I have long considered myself a feminist mother. I aimed to bring up my sons to be sensitive to the needs of others, to be open-minded and self-aware. To actively champion equal rights and to be conscious of their social responsibilities. We talked about sexism and racism and prejudice and the subtle ways they sometimes worked. I wanted an understanding of these issues to be part of my children’s worldview.

When he was ten, my oldest son developed an interest in hip-hop, a genre I knew little about, and we asked a friend to find him some music. I walked out of the room for a minute and when I came back my friend was staring at him in surprise.

‘What’s up?’ I asked.

‘Oh,’ my friend answered, ‘It’s just … he asked for songs that don’t have violence against women.’

I almost punched the sky. But she was nonplussed – ‘Ah … I don’t know if I even have any like that.’

And slowly the floodgates opened. The world encroached on my son, filling his ears with what it means to be a man. Fast forward five years and it’s a whole new ballgame. Since he entered high school I’ve watched him morph. Jeans slung low, he swaggers about like a gangster from the rapper films he so admires. I try to get him talking about the lure of Underbelly and all its subsequent spin offs, but though his eyes sparkle, he doesn’t say much. The glamour of this underworld culture fires his imagination like nothing else, and I am unable to keep any of it at bay.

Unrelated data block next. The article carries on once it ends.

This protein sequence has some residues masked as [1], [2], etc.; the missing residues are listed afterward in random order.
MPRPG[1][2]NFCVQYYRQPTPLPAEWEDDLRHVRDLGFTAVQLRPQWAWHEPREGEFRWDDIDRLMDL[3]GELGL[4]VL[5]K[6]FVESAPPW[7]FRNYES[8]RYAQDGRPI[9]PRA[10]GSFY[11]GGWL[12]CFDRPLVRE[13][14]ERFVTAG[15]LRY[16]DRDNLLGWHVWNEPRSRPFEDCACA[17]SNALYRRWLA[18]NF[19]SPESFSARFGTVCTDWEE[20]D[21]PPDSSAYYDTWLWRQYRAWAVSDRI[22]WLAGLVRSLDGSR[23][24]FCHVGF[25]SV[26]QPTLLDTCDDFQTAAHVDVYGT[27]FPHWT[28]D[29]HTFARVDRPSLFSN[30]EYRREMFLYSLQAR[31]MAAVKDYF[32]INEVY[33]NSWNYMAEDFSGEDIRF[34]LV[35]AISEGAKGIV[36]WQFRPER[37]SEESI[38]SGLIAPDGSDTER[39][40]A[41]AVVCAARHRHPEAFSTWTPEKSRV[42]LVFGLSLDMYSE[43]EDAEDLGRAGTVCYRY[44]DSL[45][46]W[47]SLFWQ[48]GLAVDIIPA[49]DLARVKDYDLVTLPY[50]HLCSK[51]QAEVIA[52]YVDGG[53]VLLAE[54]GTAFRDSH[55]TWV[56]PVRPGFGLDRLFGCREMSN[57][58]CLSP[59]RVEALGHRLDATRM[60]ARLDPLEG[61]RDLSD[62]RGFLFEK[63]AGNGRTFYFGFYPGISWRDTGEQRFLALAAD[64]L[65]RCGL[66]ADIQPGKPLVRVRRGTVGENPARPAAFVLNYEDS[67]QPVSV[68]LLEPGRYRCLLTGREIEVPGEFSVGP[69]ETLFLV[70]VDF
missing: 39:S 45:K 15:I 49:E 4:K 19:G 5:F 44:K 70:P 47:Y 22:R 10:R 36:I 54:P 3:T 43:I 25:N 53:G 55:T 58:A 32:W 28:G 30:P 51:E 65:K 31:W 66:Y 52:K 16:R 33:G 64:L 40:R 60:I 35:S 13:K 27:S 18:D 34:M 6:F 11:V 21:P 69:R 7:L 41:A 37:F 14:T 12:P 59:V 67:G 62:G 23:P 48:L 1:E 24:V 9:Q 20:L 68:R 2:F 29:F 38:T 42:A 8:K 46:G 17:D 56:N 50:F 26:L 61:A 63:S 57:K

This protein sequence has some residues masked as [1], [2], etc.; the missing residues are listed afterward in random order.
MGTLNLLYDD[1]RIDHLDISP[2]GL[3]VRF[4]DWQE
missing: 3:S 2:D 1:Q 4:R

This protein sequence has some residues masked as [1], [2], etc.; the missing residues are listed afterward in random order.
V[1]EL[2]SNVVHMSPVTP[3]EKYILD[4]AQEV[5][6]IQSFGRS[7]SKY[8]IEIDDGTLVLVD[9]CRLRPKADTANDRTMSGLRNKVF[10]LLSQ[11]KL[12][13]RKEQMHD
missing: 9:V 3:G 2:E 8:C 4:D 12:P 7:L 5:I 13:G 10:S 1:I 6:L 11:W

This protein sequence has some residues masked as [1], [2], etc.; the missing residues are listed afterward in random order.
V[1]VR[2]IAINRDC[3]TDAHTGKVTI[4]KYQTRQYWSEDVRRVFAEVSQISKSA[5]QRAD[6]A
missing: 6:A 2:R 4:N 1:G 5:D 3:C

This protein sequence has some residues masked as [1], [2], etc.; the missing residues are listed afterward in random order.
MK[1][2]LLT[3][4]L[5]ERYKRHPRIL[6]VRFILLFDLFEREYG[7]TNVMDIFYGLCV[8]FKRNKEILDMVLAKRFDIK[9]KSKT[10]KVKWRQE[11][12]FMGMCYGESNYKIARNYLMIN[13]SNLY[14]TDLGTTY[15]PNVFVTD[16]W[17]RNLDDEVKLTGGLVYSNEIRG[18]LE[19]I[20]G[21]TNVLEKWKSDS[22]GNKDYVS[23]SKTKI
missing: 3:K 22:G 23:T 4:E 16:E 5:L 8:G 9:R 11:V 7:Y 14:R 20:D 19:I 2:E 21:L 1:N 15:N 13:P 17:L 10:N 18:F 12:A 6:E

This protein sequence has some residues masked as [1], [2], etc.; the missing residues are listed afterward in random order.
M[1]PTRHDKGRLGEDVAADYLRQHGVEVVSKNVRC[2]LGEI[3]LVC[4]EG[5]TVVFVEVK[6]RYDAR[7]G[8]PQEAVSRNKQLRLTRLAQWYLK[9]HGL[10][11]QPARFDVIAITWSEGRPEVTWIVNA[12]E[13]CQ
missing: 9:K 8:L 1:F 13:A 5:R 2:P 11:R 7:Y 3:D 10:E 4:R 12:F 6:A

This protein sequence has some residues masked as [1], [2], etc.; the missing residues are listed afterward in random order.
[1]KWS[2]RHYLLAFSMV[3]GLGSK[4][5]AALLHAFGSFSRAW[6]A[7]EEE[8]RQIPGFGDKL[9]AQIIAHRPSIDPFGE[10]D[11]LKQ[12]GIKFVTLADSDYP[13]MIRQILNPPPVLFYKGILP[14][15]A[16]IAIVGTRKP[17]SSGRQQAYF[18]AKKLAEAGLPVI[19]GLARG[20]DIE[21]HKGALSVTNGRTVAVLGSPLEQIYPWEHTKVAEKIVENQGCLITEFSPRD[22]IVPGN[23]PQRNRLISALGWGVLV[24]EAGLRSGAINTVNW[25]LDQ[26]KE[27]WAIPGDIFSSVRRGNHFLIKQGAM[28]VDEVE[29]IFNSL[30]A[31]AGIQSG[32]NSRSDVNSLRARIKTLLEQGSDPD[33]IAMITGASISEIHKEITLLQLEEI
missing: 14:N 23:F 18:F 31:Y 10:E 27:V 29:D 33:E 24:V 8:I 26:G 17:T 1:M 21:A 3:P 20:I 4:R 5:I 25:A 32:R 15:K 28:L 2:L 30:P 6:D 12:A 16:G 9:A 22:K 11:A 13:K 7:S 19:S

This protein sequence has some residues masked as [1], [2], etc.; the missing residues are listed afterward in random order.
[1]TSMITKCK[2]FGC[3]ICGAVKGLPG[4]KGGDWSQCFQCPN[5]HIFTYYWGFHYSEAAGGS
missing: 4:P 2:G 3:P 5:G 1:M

As the mother of an adolescent boy, how can I compete with a society that actively glorifies this kind of manhood? Where Eminem, despite his rapey lyrics, is a best-selling artist. Where images objectifying women are so ubiquitous they are considered normal. Where mainstream pornography is getting more and more brutal. Where violent video games are increasingly graphic and accessible. Against this cacophonous soundtrack it must be easy for boys to forget that in the real world most men aren’t actually violent. And, if this state of play isn’t depressing enough, add the new WHO report characterising men’s violence against women as a ‘global health problem of epidemic proportions,’and the sad reality that women standing up against sexism often brings out a barrage of hate.

I wonder how my son manages all these messages. How does he balance what he’s learned at home with what the world is teaching him?

A year or so ago I was talking with my son when he wandered towards me, picked me up with one arm and placed me on the other side of the door. Gently, of course. He then waved, smiled his gigantic smile, and said – ‘See ya Mum.’ And that was that. If he didn’t want to hear what I had to say he could effectively remove me. One-handed. It was a joke, obviously. He let me straight back in. But standing on the outside of that door for those few seconds highlighted my powerlessness in a way nothing else previously had.

His largeness has other unforeseen consequences. The mothers of his female friends let them go out at night if he is with them, as though his big body will be enough to protect them all from harm. The world is unsafe for teenage girls, so these mothers think, but my son neutralises the danger by his mere presence. Partly I am proud. They see him as trustworthy and strong. But I also wonder if this is a heavy load for him to carry.